Waste export is big business. Looking at all types of plastic waste, the UK exported almost half a million tonnes in 2021, with 45% going to Turkey and Poland. There has been a sharp rise in exports to the Netherlands. The Government is considering a ban on exports of plastic waste to non-OECD countries but this would make little difference as the three main destinations are all members of the OECD.
Turkey has recently tightened up its requirements, banning the import of PE (polyethylene), mixed plastics and mechanically recovered plastics. Poland has also announced that it will tighten its restrictions. However, evidence has emerged of unscrupulous operators misclassifying loads in order to get round the new bans. Waste ostensibly destined for recycling in the OECD is “Green List” under the Basel and EU rules, which means it is not subject to prior informed consent by the receiving country and can move around Europe very easily. While the Environment Agency makes every effort to enforce the law, checking paperwork and inspecting containers at ports, the regulators lack the resources to ensure 100% compliance.
The plastic tax introduced on 1 April 2022 (see Packaging Waste) is already having the desired effect — there is high demand for recycled feedstock and as a result prices of waste plastic have soared. A lorryload of used milk bottles is now worth £20,000! As packaging manufacturers increase the recycled content of their products to avoid the tax, there is a clear market incentive for businesses to collect, sort and recycle more plastic waste, and worldwide, plastic waste is more likely to be seen as a valuable commodity rather than something to be dumped at the roadside or in the ocean. The question is whether this effect will “trickle down” to the lower value plastics.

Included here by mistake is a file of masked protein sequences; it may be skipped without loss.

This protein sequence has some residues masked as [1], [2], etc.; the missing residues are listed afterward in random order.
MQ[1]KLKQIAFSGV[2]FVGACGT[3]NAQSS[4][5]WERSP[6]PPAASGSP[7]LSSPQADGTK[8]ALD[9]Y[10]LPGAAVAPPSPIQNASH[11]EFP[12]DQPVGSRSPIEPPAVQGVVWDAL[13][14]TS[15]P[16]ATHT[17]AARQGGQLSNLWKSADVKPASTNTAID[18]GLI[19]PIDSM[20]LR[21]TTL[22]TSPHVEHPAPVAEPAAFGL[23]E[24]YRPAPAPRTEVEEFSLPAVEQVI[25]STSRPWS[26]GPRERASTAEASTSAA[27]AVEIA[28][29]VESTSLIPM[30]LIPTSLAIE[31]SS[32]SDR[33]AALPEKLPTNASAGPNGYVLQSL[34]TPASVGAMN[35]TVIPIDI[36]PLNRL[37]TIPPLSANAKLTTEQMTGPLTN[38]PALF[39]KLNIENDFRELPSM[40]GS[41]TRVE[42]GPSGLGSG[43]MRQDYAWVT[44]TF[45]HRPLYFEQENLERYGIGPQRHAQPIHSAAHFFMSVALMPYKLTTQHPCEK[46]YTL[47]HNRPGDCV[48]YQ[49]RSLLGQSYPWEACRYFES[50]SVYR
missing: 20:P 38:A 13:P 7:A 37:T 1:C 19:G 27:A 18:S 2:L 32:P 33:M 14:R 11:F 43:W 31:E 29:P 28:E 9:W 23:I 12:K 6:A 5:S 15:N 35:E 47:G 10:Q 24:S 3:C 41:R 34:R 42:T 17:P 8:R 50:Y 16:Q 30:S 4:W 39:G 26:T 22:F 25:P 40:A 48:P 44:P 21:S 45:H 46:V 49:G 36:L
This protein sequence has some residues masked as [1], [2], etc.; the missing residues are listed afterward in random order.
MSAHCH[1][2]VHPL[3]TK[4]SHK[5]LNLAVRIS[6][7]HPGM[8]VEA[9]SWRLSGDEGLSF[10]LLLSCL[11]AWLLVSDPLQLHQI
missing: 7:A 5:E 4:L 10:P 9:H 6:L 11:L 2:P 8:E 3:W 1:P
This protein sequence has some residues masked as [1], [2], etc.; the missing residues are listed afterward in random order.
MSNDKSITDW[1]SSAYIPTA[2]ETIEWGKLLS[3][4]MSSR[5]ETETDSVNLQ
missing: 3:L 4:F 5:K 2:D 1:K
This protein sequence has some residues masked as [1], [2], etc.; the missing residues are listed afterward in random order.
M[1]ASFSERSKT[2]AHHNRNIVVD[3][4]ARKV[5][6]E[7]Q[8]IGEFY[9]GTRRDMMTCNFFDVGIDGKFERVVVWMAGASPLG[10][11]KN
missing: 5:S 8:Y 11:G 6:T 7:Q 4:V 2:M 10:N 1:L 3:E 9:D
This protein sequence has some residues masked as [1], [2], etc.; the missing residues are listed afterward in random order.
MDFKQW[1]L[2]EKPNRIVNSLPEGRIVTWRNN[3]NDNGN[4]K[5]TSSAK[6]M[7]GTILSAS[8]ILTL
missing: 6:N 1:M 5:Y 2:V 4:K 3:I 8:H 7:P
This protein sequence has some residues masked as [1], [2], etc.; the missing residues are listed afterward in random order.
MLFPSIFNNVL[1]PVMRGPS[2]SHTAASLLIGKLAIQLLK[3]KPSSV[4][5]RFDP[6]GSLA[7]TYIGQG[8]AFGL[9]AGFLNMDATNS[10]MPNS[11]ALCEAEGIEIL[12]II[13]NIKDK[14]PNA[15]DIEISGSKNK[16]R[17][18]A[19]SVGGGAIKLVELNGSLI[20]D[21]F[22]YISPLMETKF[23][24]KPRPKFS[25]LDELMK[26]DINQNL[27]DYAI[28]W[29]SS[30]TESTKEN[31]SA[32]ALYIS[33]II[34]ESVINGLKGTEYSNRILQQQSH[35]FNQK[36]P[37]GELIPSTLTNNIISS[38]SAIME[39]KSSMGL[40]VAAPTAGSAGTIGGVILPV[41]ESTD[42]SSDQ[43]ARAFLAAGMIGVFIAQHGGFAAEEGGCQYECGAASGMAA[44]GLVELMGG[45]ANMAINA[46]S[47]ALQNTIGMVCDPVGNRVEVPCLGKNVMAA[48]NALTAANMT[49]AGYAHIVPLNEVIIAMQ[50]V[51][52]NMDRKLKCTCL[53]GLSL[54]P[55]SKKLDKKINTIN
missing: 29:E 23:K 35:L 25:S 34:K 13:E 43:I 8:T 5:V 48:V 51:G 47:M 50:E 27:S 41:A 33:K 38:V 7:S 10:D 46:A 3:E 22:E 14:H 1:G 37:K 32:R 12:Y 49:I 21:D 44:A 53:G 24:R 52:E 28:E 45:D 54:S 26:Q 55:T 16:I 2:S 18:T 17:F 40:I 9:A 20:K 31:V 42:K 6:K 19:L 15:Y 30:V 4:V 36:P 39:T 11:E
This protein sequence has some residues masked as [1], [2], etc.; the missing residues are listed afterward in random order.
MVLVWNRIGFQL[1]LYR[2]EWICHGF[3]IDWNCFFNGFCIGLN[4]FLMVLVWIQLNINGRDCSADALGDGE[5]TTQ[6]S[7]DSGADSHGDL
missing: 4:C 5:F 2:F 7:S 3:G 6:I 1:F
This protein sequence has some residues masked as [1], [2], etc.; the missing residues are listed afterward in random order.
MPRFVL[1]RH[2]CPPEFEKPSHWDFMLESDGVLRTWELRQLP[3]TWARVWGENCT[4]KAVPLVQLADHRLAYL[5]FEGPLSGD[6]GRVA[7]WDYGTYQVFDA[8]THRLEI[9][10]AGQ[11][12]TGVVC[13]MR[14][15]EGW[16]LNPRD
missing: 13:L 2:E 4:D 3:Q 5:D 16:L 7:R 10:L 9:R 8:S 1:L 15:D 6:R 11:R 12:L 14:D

One very welcome development is that Eurokey is building a recycling facility for soft plastics near Kettering, capable of processing over 70,000 tonnes a year of flexible plastics. Reconomy claims that as a result, supermarkets will eventually be able to recycle all their flexible plastics in the UK. The company is also building a plant in Poland.
Supporters of a plastic waste export ban argue that it would create the conditions for more new recycling infrastructure in the UK, but waste would probably have to be stockpiled while we wait for the facilities to come on stream.
The reuse solution
The most circular solution is to avoid producing the plastic waste in the first place by switching to refillable packaging. Supermarkets are trialling plastic-free aisles and refillable product lines while manufacturers are offering refill services. This is working well for cleaning and personal care products, and dry goods such as pasta, but the packaging industry is still making the case that without the protection of plastic packaging, perishable food is more likely to be spoiled and wasted. Farmers’ markets and specialist stores will remain “niche” as long as their prices are higher than those of the supermarkets.
In the UK we will soon see a new digital tracking system for waste which will make it harder for rogue operators to misdescribe and mismanage waste consignments. This will work alongside a more stringent regulatory regime for waste carriers and brokers. The Extended Producer Responsibility scheme, coming into force in 2024, will place further duties on manufacturers to take responsibility for their products at end-of-life. Looking ahead, new technology such as RF (radio frequency) ID tags could make it possible to track waste from cradle to grave, wherever in the world it goes, thus allowing all waste producers to ensure that their pledges are being fulfilled.